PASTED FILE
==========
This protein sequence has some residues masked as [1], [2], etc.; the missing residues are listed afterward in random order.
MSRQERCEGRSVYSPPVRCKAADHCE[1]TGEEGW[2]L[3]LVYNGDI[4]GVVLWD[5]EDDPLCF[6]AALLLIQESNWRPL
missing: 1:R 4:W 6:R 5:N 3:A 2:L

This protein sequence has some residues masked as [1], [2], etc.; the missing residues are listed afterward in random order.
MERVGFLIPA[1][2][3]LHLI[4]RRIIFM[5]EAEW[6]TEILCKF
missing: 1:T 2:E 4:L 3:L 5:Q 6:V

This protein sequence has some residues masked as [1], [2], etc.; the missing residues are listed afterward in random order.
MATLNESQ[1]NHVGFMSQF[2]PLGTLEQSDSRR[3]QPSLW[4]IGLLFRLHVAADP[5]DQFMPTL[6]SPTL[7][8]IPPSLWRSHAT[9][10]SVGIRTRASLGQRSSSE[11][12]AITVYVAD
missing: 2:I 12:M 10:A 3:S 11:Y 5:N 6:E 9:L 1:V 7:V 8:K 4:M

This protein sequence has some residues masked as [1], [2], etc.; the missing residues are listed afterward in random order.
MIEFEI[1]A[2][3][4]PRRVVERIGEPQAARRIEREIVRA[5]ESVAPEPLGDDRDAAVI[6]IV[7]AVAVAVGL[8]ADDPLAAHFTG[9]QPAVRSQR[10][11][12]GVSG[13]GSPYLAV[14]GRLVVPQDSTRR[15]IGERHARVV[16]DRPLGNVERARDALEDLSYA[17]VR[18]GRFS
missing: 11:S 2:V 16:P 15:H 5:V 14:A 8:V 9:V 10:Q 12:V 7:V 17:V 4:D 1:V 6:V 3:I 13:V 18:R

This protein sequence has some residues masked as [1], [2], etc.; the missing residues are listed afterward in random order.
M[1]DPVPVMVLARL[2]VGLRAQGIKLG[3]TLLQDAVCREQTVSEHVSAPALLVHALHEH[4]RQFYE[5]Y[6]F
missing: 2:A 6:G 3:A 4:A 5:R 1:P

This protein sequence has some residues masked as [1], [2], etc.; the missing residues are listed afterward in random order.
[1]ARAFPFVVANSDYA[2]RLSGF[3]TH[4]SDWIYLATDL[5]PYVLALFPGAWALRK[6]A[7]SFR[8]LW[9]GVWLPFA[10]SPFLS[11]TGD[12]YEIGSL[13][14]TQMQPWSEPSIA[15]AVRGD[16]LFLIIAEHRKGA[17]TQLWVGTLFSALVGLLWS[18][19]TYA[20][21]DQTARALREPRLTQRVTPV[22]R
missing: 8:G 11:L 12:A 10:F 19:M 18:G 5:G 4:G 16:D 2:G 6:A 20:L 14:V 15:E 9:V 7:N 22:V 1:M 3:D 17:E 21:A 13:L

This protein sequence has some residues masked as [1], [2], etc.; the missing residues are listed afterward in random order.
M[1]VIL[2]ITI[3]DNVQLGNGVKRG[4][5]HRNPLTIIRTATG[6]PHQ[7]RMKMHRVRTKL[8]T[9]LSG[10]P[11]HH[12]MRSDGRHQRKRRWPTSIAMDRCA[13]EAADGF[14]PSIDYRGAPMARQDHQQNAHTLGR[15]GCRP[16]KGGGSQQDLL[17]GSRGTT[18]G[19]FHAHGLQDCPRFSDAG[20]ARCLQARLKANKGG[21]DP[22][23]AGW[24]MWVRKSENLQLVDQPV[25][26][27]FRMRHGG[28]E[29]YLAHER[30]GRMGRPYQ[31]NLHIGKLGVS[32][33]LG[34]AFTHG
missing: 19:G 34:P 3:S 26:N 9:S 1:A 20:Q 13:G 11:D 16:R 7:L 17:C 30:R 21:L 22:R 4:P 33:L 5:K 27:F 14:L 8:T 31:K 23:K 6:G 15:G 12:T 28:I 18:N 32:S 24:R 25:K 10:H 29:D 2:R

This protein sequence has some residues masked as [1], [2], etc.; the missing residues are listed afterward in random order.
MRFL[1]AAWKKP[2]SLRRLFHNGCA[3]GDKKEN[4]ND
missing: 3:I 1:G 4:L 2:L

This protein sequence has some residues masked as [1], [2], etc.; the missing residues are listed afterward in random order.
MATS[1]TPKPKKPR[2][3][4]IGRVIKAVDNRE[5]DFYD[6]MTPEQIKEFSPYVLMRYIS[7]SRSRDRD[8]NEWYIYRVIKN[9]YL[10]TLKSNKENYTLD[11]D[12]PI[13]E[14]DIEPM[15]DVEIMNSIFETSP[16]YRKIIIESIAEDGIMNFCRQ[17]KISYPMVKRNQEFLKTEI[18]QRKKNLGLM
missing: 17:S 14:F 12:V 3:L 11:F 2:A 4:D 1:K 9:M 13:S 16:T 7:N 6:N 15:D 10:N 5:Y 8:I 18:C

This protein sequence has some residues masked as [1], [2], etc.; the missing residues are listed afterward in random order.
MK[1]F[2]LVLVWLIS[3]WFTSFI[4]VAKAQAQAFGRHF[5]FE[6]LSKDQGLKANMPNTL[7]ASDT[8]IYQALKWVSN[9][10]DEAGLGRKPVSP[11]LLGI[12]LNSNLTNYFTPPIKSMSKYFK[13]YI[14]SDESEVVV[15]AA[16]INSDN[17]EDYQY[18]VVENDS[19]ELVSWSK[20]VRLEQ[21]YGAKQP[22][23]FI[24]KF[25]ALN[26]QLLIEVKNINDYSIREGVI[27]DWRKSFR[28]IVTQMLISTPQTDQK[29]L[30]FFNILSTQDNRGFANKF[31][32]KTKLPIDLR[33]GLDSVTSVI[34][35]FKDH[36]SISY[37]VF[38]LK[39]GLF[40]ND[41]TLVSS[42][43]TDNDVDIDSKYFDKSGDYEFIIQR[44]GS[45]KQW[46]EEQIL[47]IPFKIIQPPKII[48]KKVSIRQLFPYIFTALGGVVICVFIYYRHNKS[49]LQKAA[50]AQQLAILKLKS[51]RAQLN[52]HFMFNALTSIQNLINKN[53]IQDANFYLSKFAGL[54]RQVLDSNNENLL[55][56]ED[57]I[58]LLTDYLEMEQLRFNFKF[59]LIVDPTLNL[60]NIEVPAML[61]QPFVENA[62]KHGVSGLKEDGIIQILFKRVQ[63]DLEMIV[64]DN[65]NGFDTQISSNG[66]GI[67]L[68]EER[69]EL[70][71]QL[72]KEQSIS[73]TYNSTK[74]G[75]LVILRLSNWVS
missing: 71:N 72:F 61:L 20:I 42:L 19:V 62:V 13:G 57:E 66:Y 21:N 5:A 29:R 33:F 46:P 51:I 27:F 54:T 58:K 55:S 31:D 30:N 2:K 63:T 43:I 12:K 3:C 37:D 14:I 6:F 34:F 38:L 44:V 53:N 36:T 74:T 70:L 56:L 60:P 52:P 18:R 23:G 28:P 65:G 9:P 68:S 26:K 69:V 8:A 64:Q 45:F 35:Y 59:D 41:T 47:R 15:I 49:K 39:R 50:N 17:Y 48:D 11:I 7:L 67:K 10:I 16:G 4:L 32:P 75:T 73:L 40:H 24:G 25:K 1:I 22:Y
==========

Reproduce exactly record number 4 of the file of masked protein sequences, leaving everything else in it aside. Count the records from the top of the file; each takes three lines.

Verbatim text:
This protein sequence has some residues masked as [1], [2], etc.; the missing residues are listed afterward in random order.
MIEFEI[1]A[2][3][4]PRRVVERIGEPQAARRIEREIVRA[5]ESVAPEPLGDDRDAAVI[6]IV[7]AVAVAVGL[8]ADDPLAAHFTG[9]QPAVRSQR[10][11][12]GVSG[13]GSPYLAV[14]GRLVVPQDSTRR[15]IGERHARVV[16]DRPLGNVERARDALEDLSYA[17]VR[18]GRFS
missing: 11:S 2:V 16:P 15:H 5:V 14:A 8:V 9:V 10:Q 12:V 7:V 17:V 4:D 1:V 6:V 3:I 13:V 18:R